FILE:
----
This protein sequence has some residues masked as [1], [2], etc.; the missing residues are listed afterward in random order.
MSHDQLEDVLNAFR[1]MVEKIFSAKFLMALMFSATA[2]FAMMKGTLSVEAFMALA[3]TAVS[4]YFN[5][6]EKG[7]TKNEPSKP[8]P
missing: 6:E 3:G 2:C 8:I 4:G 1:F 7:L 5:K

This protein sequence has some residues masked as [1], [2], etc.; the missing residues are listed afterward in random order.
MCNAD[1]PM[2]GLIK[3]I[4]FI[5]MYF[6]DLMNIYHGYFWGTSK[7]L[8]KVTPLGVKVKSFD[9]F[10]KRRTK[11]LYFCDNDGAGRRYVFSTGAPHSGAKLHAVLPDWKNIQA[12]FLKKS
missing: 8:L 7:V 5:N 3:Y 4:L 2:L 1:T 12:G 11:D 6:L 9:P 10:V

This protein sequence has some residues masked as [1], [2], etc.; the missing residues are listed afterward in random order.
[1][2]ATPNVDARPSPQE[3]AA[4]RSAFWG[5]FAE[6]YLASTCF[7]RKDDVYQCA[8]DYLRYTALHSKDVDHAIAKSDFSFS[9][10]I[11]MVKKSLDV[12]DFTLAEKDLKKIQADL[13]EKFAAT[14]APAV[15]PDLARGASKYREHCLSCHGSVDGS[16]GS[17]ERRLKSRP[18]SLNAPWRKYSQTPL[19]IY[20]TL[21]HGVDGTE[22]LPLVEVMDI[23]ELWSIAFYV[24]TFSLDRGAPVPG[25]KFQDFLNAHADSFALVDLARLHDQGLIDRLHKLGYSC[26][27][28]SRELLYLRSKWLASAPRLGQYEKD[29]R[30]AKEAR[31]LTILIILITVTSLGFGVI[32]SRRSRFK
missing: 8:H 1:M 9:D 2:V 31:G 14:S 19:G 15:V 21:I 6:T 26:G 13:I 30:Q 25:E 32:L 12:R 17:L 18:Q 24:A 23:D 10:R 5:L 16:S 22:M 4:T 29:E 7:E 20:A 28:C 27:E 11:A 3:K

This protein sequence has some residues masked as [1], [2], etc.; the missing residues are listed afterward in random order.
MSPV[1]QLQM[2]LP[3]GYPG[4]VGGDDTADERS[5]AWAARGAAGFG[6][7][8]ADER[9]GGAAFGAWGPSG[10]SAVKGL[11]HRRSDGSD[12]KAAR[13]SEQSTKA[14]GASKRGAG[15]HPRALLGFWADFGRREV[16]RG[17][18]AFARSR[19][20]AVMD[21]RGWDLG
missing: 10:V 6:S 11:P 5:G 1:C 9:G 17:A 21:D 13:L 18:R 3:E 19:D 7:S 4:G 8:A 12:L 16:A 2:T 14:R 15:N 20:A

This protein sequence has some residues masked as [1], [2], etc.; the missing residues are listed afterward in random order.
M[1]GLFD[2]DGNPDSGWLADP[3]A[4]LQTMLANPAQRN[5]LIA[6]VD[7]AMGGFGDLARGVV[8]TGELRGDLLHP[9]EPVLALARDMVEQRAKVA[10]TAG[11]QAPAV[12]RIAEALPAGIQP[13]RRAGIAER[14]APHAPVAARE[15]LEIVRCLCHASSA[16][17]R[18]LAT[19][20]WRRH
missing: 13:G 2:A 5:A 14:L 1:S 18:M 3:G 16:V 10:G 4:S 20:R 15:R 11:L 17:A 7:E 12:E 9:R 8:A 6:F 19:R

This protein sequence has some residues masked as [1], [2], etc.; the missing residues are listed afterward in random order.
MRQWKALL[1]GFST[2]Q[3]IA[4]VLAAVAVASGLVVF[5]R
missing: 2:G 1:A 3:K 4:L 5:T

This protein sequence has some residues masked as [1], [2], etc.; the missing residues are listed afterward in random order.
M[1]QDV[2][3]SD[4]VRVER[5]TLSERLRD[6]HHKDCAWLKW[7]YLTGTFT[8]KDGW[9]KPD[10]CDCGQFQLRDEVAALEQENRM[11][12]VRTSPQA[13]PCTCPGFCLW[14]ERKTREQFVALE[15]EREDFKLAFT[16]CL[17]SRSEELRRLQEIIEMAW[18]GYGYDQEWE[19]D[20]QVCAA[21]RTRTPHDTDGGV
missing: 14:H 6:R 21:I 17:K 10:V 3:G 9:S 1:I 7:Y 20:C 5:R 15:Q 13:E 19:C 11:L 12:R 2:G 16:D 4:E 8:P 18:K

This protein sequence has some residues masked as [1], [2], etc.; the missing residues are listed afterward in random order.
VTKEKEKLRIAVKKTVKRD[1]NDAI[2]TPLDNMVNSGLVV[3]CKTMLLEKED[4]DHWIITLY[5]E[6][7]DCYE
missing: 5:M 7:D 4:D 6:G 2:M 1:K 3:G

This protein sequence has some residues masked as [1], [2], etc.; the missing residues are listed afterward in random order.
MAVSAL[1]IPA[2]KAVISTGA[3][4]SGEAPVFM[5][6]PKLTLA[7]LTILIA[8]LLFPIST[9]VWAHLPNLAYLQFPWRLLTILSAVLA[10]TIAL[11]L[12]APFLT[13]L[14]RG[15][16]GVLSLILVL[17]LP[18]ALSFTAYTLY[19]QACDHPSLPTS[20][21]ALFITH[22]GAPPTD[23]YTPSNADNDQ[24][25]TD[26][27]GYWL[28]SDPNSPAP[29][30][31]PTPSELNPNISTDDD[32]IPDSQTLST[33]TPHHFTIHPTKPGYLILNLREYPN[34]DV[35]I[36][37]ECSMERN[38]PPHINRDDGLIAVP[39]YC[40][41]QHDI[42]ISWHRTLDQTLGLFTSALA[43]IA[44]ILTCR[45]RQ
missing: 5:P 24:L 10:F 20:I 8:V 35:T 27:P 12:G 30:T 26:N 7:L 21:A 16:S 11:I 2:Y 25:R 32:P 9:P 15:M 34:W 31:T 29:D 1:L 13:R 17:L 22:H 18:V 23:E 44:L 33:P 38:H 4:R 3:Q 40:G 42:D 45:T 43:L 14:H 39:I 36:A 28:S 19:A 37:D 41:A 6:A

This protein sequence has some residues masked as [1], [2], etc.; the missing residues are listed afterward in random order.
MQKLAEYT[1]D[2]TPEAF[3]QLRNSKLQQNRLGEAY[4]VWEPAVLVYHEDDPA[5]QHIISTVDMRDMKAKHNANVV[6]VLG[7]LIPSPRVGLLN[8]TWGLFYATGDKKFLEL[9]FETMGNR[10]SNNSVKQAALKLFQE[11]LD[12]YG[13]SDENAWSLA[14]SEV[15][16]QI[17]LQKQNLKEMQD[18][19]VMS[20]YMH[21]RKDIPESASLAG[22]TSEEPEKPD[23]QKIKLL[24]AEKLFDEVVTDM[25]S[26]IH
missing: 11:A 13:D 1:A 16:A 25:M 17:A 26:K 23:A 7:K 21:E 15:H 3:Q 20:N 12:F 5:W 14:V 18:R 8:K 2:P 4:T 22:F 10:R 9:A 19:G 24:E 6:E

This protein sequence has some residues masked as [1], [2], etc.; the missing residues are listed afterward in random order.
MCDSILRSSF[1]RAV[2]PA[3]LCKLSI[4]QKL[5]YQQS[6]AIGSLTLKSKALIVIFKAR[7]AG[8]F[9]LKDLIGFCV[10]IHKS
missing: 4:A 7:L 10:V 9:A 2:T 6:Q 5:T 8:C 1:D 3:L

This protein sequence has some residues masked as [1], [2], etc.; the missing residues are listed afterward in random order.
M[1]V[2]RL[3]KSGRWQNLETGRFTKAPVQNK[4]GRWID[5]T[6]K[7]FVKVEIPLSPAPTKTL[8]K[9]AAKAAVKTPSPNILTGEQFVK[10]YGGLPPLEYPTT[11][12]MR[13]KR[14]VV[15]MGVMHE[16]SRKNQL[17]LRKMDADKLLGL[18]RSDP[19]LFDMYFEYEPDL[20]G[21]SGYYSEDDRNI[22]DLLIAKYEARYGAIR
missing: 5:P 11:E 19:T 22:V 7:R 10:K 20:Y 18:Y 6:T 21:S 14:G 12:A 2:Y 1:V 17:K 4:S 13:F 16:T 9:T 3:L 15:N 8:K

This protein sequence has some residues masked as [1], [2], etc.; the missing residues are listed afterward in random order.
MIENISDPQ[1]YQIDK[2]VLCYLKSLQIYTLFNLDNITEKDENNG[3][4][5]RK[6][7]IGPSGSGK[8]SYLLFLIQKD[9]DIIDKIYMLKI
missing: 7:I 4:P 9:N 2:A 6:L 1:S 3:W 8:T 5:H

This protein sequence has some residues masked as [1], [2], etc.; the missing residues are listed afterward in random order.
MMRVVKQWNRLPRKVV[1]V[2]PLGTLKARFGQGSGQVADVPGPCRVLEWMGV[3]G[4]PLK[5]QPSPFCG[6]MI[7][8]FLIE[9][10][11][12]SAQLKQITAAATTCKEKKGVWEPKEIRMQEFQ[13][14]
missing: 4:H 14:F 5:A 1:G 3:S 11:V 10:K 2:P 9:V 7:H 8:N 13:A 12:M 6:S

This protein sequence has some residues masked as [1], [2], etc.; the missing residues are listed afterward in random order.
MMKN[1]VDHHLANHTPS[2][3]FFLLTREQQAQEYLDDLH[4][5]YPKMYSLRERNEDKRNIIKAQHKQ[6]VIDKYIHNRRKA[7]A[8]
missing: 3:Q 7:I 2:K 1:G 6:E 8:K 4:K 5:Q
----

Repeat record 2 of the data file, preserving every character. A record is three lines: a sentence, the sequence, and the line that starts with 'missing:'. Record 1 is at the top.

This protein sequence has some residues masked as [1], [2], etc.; the missing residues are listed afterward in random order.
MCNAD[1]PM[2]GLIK[3]I[4]FI[5]MYF[6]DLMNIYHGYFWGTSK[7]L[8]KVTPLGVKVKSFD[9]F[10]KRRTK[11]LYFCDNDGAGRRYVFSTGAPHSGAKLHAVLPDWKNIQA[12]FLKKS
missing: 8:L 7:V 5:N 3:Y 4:L 2:L 1:T 12:G 11:D 6:L 9:P 10:V